In Diversity There is Beauty and There is Strength
It is time for parents to teach young people early on that in diversity there is beauty and there is strength.
This afternoon we had a pretty intense conversation on the topic of diversity. We have been friends for over four years and have now worked closely together for nearly a year. And even though we know each other deeply—very deeply—there is still so much to learn about how we each respond, react, and think. The focus of our conversation today had to do with celebrating each other’s uniqueness.
As much as we have in common, every once in a while we run up against the fact that we have been created differently—as every human being is. For example, I (Tom) tend to see the world and see my life through the lens of creating results. Therefore, many of the decisions we make regarding our non-profit are based on what will advance our sustainability. On the other hand, I (Michael) tend to place a higher value on the process rather than the bottom line. Though we have the same end result in mind, the way we get there sometimes varies. In recognizing that, and being sensitive to, and incorporating each other’s strengths in reaching the goal, we find that we maximize the relationship, the process, and the end result. They are all better for it.
We live in a world which makes it really hard to value and affirm what each of us brings to the common good. It’s hard for us to stand in each other’s shoes and see the world the way they do. We are all inclined, because it’s easier, to view the world from our own individual perspective. It’s hard to get into someone else’s mind, to see through their eyes, to enter into their experiences, and to share in their brokenness. But when we do, it can enable us to grow. And while growth can be painful and uncomfortable at times, it can result in us becoming stronger, more empathetic, and more forgiving. It is in that growth where we can find ourselves becoming closer to others—finding the common ground that we share and treasuring the distinctive gifts we have been given.
A few Christmases ago my (Michael’s) grandmother offered me a box filled with photos, some from more recent years, of people I instantly knew, some very old from many decades ago, black and white, of people I’d never met.
One particular photo stood out in my grandmother’s collection. It stood out as an embodiment of who she was and the sense of compassion she contributed to instilling in me.
It was a faded color photograph taken in the summer, of my younger sister Carol and me, around the age of five, standing in bare feet on our backyard patio, wearing our bathing suits. In between us stood a young girl, a head taller than I, in white shorts and a flowered top. I don’t recall her name after so many summers gone by. But I know where she was from – New York City. She was African-American, living with my grandmother and grandfather for two weeks that summer. She had come to them via the Fresh Air Program, designed to give inner-city children the experience of living in the country, spending time closer to nature and with another family, a cross-cultural experience.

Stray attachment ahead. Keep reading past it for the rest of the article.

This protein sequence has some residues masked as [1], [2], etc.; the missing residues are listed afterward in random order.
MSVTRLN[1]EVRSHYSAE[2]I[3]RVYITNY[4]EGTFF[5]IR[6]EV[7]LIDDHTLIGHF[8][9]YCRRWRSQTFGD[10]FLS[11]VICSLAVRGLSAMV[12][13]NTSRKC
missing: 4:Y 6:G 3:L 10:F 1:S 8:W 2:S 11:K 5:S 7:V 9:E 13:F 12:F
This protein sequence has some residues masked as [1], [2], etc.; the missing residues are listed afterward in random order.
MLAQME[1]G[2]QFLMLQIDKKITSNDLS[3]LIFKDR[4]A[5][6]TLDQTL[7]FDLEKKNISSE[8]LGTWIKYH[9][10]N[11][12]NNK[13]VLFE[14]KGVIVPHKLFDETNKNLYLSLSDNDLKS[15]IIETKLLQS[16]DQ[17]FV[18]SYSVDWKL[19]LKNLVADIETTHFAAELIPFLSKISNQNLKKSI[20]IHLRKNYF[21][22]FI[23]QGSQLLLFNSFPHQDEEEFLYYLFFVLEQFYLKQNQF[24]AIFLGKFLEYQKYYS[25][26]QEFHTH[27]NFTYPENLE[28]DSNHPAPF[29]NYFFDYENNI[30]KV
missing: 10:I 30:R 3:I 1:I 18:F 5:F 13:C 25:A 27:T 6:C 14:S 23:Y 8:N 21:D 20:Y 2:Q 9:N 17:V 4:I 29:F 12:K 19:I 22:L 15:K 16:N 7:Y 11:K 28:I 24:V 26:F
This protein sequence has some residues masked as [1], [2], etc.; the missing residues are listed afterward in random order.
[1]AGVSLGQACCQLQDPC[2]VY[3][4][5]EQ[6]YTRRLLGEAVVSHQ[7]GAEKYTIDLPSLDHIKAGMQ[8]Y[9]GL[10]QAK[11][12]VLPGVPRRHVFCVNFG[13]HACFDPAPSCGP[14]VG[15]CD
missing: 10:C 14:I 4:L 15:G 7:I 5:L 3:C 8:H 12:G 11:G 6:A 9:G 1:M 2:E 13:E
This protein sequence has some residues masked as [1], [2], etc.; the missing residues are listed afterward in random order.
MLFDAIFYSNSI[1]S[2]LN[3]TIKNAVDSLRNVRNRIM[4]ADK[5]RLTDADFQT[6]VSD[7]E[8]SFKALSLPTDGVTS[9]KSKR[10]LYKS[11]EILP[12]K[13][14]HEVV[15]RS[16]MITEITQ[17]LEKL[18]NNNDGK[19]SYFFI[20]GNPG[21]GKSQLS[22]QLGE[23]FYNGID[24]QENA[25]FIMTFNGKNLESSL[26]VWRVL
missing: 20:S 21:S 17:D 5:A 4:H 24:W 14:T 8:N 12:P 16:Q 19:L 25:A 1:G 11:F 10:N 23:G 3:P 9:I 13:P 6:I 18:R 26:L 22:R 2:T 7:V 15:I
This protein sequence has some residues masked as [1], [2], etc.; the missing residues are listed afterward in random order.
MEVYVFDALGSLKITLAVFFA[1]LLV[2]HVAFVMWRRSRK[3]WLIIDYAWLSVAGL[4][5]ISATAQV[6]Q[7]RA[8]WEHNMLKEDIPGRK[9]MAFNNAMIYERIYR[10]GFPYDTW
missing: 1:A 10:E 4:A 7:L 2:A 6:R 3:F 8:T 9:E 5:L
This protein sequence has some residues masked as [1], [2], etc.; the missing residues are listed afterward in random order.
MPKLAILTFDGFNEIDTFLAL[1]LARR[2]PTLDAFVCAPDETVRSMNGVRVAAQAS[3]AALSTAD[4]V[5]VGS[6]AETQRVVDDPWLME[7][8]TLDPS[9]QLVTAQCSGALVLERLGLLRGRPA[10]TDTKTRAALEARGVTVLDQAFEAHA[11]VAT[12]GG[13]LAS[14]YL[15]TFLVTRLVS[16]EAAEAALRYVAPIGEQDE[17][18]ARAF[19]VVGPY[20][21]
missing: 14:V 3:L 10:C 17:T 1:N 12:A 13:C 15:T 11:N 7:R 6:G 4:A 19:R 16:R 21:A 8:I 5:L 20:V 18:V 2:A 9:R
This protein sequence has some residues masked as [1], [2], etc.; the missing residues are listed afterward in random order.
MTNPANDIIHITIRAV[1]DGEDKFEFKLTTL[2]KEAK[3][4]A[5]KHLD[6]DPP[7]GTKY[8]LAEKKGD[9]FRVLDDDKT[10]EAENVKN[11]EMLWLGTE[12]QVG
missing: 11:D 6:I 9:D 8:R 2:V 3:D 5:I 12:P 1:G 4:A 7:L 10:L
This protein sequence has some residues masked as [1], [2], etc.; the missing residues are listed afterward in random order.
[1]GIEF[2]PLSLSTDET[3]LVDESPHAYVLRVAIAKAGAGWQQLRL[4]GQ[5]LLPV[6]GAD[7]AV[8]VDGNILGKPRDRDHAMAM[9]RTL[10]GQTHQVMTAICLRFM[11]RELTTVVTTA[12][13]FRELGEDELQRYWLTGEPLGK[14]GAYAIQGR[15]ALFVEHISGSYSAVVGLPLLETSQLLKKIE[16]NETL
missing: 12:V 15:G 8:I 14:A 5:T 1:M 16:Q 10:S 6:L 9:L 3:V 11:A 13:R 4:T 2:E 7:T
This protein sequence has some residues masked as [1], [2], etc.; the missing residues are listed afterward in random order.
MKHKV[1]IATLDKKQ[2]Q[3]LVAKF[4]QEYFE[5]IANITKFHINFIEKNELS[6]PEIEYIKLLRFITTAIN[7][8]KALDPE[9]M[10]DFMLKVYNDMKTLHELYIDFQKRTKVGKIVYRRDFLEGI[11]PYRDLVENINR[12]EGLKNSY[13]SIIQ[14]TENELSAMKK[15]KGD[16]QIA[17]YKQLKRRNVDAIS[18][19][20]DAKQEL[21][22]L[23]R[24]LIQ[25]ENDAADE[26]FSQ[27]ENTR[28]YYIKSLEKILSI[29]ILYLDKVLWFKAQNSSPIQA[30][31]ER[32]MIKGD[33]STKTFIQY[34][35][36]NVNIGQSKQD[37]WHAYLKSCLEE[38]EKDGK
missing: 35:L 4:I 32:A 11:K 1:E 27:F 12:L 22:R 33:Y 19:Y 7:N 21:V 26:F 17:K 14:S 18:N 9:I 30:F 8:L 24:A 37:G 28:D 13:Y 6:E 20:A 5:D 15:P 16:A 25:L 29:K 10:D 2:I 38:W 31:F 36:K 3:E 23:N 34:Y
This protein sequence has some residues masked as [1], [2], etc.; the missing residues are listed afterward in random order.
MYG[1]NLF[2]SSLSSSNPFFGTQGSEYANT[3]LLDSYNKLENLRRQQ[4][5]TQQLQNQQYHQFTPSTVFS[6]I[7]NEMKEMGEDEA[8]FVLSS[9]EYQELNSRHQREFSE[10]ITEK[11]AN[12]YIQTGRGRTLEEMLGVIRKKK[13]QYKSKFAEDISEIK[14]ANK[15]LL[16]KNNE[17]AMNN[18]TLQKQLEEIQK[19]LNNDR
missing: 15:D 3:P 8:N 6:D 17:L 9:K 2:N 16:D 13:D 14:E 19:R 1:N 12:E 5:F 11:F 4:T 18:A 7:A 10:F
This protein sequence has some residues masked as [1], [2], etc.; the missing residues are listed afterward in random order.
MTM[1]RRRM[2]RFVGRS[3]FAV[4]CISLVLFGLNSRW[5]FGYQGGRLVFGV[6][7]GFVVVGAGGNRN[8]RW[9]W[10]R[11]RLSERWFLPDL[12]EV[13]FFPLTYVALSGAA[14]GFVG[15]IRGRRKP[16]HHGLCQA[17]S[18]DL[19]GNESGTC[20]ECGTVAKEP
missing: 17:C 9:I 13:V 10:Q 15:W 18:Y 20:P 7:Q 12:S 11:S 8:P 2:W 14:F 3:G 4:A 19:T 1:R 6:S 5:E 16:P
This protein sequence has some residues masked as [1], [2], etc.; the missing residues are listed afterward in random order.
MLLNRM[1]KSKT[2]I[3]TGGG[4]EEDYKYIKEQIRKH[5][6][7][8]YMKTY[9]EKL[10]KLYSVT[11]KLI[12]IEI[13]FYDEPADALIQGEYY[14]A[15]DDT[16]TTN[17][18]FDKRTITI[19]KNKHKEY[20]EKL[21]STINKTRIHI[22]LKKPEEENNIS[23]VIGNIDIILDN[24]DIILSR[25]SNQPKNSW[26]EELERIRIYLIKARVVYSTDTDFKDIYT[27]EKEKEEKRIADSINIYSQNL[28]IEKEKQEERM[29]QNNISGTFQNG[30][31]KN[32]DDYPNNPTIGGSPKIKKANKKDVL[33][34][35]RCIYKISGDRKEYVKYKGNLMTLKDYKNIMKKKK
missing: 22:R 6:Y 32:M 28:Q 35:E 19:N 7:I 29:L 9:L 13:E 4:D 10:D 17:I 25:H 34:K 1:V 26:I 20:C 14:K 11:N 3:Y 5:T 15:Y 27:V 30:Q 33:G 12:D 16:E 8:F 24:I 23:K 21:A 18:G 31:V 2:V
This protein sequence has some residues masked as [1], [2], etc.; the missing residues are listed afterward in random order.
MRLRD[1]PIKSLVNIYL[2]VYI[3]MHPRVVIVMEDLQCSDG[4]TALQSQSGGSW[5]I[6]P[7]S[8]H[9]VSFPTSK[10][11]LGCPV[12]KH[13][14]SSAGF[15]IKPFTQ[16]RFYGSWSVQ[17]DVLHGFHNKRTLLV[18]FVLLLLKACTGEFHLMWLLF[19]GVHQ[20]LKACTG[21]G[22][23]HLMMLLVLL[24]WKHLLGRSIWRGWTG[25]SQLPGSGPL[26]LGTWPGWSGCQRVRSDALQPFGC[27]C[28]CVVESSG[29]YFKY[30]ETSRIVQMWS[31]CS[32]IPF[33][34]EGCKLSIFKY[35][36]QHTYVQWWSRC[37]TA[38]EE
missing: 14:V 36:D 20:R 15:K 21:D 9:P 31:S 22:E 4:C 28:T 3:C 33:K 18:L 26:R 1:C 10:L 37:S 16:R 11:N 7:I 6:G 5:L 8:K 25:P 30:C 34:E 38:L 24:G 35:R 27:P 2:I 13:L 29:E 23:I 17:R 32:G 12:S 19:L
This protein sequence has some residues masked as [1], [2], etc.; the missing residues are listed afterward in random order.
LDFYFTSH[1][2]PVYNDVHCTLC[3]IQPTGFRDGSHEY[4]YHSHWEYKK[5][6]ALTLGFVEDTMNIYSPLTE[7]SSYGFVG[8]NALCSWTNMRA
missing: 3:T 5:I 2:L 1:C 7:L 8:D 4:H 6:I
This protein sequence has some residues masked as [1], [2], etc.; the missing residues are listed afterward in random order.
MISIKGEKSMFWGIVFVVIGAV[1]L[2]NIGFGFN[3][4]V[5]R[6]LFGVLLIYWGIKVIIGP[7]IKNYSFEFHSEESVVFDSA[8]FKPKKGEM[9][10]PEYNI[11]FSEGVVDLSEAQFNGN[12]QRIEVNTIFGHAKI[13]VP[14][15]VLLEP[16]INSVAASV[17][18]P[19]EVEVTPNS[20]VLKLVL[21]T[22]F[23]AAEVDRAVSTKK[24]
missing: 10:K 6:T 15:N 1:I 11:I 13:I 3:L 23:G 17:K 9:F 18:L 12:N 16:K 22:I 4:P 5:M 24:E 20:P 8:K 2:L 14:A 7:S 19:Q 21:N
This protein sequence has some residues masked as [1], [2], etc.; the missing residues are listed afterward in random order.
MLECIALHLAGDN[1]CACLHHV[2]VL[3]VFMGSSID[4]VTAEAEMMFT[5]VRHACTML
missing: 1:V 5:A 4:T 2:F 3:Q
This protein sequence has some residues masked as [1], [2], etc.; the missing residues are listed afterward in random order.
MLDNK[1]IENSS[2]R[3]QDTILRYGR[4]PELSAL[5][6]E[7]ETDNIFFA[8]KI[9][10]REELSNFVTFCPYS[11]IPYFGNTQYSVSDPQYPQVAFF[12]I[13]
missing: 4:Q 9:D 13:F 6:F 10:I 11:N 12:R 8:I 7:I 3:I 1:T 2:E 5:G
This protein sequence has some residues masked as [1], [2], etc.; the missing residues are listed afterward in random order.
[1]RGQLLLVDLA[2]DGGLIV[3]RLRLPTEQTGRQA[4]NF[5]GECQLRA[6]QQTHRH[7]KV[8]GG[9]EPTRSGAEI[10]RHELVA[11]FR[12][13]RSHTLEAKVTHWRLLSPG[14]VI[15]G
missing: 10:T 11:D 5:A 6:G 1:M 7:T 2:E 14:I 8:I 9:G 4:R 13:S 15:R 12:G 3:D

I don’t remember how many years my grandparents welcomed a child from the big city. But I remember well the years growing up looking forward and being excited about the new friends I would make for a few fun weeks each summer, wondering who would be coming from the exotic, unfamiliar city and how they would like the quiet, small Pennsylvania village – with no other people of color – in which we lived.
The faded photo in the box, of us in our bathing suits with our inner-city friend, speaks volumes about my grandmother’s long life of selfless, committed service. Her example, observed over my lifetime, has in no small way – actually a very significant way – made a profound impact on my service as a pastor, a counselor and as a writer. It’s taught me compassion, sensitivity to others who are not as privileged as I, patience with those whose lives are in turmoil. It’s helped me tremendously as a father of my own child with developmental and physical disabilities. My grandmother’s life, reflected and summarized by the presence of a young inner-city girl in that faded decades-old photo, has influenced mine in ways I am still coming to know.
Both of us, over time, are continually learning how to place a high value on other people’s perspectives, contexts, experiences, cultures, and views. We are continually learning how to celebrate everyone’s own uniqueness, including our own, and how they see the world. But we also realize how difficult and challenging it can be at times to honor those distinctions, especially when we don’t understand them.
Ultimately, it’s in having intense conversations like the one we just had together, that we grow to love, respect and value one another even more deeply, both professionally and personally. In that there is beauty and there is strength.